The Communal Judgement of Jerusalem

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Yerushalayim has a special status during the Days of Awe. Regarding Rosh HaShanah, the Mishna teaches us that when Rosh HaShanah fell out on Shabbat it was forbidden to blow the shofar anywhere in the world other than in the Beit HaMikdash and Yeurshalayim. Even after the Beit HaMikdash was destroyed and the ability to blow on Shabbat transferred to Yavneh, the new seat of the Sanhedrin, nonetheless, the blowing there occurred in a more limited fashion. Regarding Yom Kippur, it goes without saying that in the times of the Beit HaMikdash the main event of the day was the service of the Kohen Gadol in the Beit HaMikdash.

Why? Is there a specific reason that God wants much of the High Holy Day drama to take place in Yerushalayim?

Perhaps one approach to this question can be gleaned from the words of the Ba’alei Mussar (“Masters of Ethics”) of the Mussar movement. One theme in their writing regarding the frightening Days of Judgement is that as individuals most of us have no chance of meriting a positive judgement. Due to our weakness of character many of us have failed too many times to be acquitted in a fair trial. 

What hope do we have, then, for these days of judgement? The Ba’alei Mussar answer that we must connect ourselves to the broader community. The Zohar explains that we can learn the proper approach to the Days of Awe from the Shunamite woman who hosted Elisha. When he asked her if there was anything in particular that he could pray to God for her behalf, she responded: “amongst my nation, I dwell.” She did not want to stand out before God during this time of year, but to be part of the community. 

God’s love for the Jewish people is so great that He covers and forgives its sins. Even though each individual might be unworthy on his own and one would think that the community is merely the aggregate of its individual members, in truth, the community is greater than the sum of its parts. The nation as a whole merits a unique form of judgement and can be assured of a positive verdict.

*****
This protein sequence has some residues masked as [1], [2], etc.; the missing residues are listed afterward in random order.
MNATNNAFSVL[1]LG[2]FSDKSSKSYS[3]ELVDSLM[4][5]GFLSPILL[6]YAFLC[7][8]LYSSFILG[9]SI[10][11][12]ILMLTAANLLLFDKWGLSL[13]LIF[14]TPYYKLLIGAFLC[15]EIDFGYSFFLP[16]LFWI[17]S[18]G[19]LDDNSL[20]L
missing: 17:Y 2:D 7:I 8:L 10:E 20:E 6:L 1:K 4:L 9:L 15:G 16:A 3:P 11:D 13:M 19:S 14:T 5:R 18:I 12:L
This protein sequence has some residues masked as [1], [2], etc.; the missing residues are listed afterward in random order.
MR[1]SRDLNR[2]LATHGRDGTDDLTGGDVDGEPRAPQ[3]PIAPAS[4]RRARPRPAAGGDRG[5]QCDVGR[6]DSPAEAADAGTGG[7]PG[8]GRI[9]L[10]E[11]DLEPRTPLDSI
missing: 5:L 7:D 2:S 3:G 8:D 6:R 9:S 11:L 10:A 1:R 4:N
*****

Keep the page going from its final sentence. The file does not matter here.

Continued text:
Therefore, Rav Simcha Zisel of Kelm and other Ba’alei Mussar suggest that a key strategy to meriting a positive verdict is to connect oneself to the community. The more a person lives for the community, the more one intertwines his life with that of the Jewish people – the greater the chance of meriting a good year. These activities on behalf of the collective are also supposed to engender a sense of solidarity and emotional identity.

Perhaps this is the reason that several of the major events of the High Holy days take place in Yerushalayim. This is the city that fosters a feeling of collective and community. It is not only the spiritual epicenter of the Jewish people but also a national center. Integrating Yerushalayim into the High Holy Days service is a way of reminding us that connection with the Jewish people is a key method of navigating these special days.


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